Sensory and motor neurons have different jobs. Motor neurons transport information from the central nervous system to the body's muscles and glands, while sensory neurons relay signals from body parts to the central nervous system.
The Cell Body
Each neuron has a cell body. The cell body, also known as the soma, is the part of the neuron the houses the cell's nucleus. It is spherical in shape and connects to the cell's dendrites; cell dendrites bring information to the neuron of other cells. Axons also connect to the cell body. The axons transfer information to other cell neurons. An axon that ends in a terminal that contains a chemical is known as a neurotransmitter. If axons and dendrites from different cells bunch together, this creates nerves. Groups of multiple cell bodies form ganglia.
Others parts found in the cell body include the cell's organelles. The organelles perform basic cell functions, such as synthesizing proteins, transporting materials and creating energy. Each organelle has its own job. For example, the cell nucleus houses cell DNA and regulates all of the other processes that occur within the cell. The cell's ribosomes are the cell's organelles that handle the production of proteins.
How Neurons Function
Neurons are specialized cells that transmit messages throughout the body. Without neurons, the body would not have the ability to respond to stimuli. The body's neurons use weak electrical currents to transfer messages throughout the body. Processes conducted by nerve cells happen incredibly fast, in thousandths of a second. That allows the human body to react quickly to stimuli in the environment. A hand touching a hot stove is removed almost immediately so that serious injury does not occur.
When the axon sends a message, the message travels to the end of the axon. An axon has a tail-like shape that makes message transportation possible. At the end of the axon, the axon converts this electrical message into a chemical message by releasing neurotransmitters. Neurotransmitters then travel through a synapse (a short space between an axon and a dendrite). Once the dendrite receives the neurotransmitter, it converts this chemical signal back into an electrical signal. This newly converted electrical signal then travels through the neuron to other nearby neurons to elicit the appropriate reaction.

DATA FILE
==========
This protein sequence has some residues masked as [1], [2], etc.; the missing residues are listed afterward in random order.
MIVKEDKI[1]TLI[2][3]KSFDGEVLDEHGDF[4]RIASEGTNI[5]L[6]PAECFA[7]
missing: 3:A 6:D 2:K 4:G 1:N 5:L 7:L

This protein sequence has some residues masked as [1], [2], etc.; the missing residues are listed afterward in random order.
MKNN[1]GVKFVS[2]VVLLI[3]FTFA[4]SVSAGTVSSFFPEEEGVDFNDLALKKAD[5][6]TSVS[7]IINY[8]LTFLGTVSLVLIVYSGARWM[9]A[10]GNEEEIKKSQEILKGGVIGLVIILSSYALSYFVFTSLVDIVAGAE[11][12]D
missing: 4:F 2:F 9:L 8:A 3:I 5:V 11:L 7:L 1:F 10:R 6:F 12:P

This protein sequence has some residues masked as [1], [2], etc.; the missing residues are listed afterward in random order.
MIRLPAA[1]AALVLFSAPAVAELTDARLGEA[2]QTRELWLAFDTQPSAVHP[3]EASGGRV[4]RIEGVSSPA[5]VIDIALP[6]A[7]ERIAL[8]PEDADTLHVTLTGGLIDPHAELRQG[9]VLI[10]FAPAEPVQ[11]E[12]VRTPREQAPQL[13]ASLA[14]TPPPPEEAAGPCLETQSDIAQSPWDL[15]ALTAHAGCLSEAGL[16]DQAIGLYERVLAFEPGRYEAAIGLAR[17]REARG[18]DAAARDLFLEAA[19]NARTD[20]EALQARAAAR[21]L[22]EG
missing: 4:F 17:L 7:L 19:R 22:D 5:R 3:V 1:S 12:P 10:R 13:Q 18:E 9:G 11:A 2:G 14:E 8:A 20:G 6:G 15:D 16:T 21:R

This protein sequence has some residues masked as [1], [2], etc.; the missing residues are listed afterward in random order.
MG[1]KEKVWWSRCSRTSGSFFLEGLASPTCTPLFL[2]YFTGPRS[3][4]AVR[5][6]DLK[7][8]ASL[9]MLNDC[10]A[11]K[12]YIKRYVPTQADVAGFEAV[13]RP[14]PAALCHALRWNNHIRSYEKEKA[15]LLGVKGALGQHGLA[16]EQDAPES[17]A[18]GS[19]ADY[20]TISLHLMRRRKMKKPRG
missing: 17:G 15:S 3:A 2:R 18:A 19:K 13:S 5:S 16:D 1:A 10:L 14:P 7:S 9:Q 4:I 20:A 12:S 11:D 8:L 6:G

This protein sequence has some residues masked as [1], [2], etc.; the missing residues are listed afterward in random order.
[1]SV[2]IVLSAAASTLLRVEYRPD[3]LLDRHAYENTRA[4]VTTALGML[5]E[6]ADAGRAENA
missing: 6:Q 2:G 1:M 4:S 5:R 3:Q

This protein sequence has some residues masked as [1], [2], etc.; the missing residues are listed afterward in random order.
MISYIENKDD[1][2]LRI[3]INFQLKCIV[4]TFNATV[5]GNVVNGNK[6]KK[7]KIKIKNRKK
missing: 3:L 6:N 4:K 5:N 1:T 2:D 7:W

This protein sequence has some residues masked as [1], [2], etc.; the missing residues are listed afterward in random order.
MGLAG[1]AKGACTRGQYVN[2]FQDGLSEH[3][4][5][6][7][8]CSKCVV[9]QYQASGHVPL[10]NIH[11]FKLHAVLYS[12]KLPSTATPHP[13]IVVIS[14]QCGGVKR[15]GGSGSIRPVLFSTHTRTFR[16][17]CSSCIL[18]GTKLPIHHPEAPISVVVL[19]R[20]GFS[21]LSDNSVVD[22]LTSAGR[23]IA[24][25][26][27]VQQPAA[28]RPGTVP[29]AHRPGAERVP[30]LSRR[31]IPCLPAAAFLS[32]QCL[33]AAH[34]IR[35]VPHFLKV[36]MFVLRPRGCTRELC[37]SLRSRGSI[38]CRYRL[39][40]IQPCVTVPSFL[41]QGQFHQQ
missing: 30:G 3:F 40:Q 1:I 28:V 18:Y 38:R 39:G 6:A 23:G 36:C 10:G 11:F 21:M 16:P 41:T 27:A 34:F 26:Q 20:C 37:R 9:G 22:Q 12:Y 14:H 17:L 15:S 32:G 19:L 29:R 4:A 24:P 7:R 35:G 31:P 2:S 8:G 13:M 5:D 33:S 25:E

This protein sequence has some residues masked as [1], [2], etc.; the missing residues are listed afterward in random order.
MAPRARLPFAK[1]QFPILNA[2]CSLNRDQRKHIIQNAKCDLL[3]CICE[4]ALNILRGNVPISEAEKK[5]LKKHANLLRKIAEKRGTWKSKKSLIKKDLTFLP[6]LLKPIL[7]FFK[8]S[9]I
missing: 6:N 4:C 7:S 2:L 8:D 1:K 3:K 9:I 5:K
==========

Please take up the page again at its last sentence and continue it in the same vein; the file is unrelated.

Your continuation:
Sensory Versus Motor Neurons
The messages sent by sensory neurons permit the body to detect external sources of stimuli, such as light, taste, heat, odor and sound. These neurons allow the body to react involuntarily. For example, when bright sunlight hits your eyes, sensory neurons send a message that causes you to automatically squint so that the light does not damage your eyes. If the body did not complete this action voluntarily, the time it takes to decide to close your eyes and relay that message may cause the light to damage your eyes.
When your body needs to make a deliberate movement, motor neurons make this possible. Assume that you are playing a game of soccer. You need to lift your leg and extend your foot in order to kick the ball. Motor neurons transfer the messages required to complete these movements from the brain to the necessary body parts.